Inside a mental breakdown: Re-reading ‘The Bell Jar’ by Sylvia Plath

the-bell-jarThe Bell Jar is the only novel written by the late, great American poet, Sylvia Plath, who committed suicide aged 30 in 1963, a month after it was published.

I had read the book, which chronicles a young woman’s mental breakdown,  a long time ago, whilst living in London. Battling my own mental health issues at the time, I found it a balm against my own inner torments.

Then, recently, whilst browsing a pile of books offered for free at the local library, I came across a copy of The Bell Jar. Curious to see what kind of effect it had on me 15 years later, in a much better frame of mind, I snapped it up and re-read it – twice.

Set in the summer of 1953, it tells the story of Esther Greenwood, an attractive young writer and aspiring poet (the fictional version of Sylvia Plath) from the quiet suburbs of Boston who finds herself – for the first time – in the Big Apple. Esther is there because she, along with a host of other bright, young girls, has won a writing competition to spend a month working for New York fashion magazine,  Ladies Day.

Written in the first person, in the confessional style of a diarist, Esther begins:

It was a queer, sultry summer, the summer they electrocuted the Rosenbergs, and I didn’t know what I was doing in New York

Esther knows something is wrong, because instead of having the “time of her life’ amid the glamorous lifestyle of lavish lunches, movie premiers and photo shoots with her new, excitable friends, she’s thinking about  Julius and Ethel Rosenberg, the American couple accused of spying for the Soviet Union and who were executed for treason in June 1953.

Esther’s already fragile state of mind grows increasingly more cynical and gloomier during her stay in Manhattan as she encounters situations and people that frighten, disappoint and disorientate her: a wild night out with her rebellious friend Doreen ends up with Esther feeling like the “only extra person in the room”, a lunch where she deliberately over indulges on caviar ends with Esther suffering an awful bout of food poisoning while her plan to seduce the kindly United Nations simultaneous interpreter Constantin, ends in failure.  Then, on her last night in the city, she is viciously attacked at a country club by her date and narrowly avoids being raped.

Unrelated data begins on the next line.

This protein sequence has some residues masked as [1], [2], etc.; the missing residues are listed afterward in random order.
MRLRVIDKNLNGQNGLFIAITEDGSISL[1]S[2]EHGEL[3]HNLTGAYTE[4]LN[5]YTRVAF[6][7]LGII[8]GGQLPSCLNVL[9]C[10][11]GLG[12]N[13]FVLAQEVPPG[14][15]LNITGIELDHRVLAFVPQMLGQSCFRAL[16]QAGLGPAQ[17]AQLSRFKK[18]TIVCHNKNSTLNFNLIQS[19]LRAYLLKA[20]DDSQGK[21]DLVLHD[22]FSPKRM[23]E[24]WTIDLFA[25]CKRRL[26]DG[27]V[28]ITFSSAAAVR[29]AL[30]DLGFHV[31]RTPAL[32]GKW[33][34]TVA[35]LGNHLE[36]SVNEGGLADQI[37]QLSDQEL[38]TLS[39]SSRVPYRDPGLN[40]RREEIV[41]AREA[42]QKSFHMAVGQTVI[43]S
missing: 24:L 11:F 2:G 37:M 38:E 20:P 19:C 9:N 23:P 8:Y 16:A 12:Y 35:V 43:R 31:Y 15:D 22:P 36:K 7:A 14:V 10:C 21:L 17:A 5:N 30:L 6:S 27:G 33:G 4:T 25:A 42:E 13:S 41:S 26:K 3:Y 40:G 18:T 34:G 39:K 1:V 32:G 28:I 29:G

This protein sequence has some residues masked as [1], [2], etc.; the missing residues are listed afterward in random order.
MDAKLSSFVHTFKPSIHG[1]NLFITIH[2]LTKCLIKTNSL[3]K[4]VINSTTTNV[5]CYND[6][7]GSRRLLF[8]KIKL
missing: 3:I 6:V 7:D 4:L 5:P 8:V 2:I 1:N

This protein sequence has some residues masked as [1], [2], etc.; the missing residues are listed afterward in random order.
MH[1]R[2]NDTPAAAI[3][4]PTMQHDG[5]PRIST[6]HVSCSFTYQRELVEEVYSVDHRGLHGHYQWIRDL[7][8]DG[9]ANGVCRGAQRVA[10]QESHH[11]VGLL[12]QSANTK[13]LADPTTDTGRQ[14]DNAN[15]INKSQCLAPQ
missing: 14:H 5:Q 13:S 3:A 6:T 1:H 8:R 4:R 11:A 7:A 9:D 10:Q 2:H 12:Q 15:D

Staring out the window of her hotel room at the “weird, green, Martian Honeycomb” shaped United Nations building on her last night, Esther muses:

The silence depressed me. It wasn’t the silence of silence. It was my own silence.

She goes on to say…

The city hung in my window, flat as a poster, glittering and blinking, but it might just as well not been there at all, for all the good it did me.

Esther’s poetic narration reminded me of Holden Caufield, the rebellious anti-hero of JD Salinger’s The Catcher in the Rye, who wandered around Manhattan calling out all the ‘phoneys’ in the world. Esther, like Holden Caufield, can spot a phoney a mile away and she finds nothing inspiring in the glitz and glamour of Manhattan life.

The day after Esther is nearly raped at the country club, she takes the train home, her face covered in claw marks. This marks the start of second part of the book: Esther’s return to the outer suburbs of Boston and her mother’s house.

Here the ‘Bell Jar’ starts to descend over her after she hears she has not been accepted into a summer creative writing program.

I sank back in the grey, plush seat and closed my eyes. The air of the bell jar wadded around me and I couldn’t stir.

The Bell Jar – a vessel used in scientific laboratories to form and contain a vacuum – is the way Esther visualizes her suffocating depression as a physical barrier that traps and holds her swirling, darkening cloud of suicidal thought, with no means of escape.

The shape of the Bell Jar is also mirrored in Esther’s aborted suicide attempt, when she tries to sink under the ocean whilst swimming to a rock far out to sea ,and then later  when she hides herself in an alcove underneath her mother’s house and takes an overdose of slipping pills.

Miraculously Esther survives, but ends up in successive psychiatric hospitals,where she undergoes electroshock therapy, a treatment she describes in all its clinical detail, evoking through her poetic imagery, the horror of the experience:

There was a brief silence, like an indrawn breath.

Then something bent down and took hold of me and shook me like the end of the world. Whe-ee-ee-ee-ee, it shrilled through an air crackling with blue light, and with each flash a great jolt drubbed me till I thought my bones would break and the sap fly out of me like a split plant.

I wondered what terrible thing it was that I had done.

While this may seem like a demoralising book to wade through from start to finish, it has the strange, reverse effect of being life- affirming.

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Sylvia Plath

This I put down to the brilliance of Plath’s writing, which is full of the powerful imagery that made her poetry so magnetic and Plath’s ability to draw deeply from the well of her own personal experiences of dealing with severe depression to bring Esther’s mental state so vividly to life.

Few writers have given us such access to the inner workings of the young, intellectual mind, brilliant and yet so vulnerable to collapse as through the character of Esther Greenwood.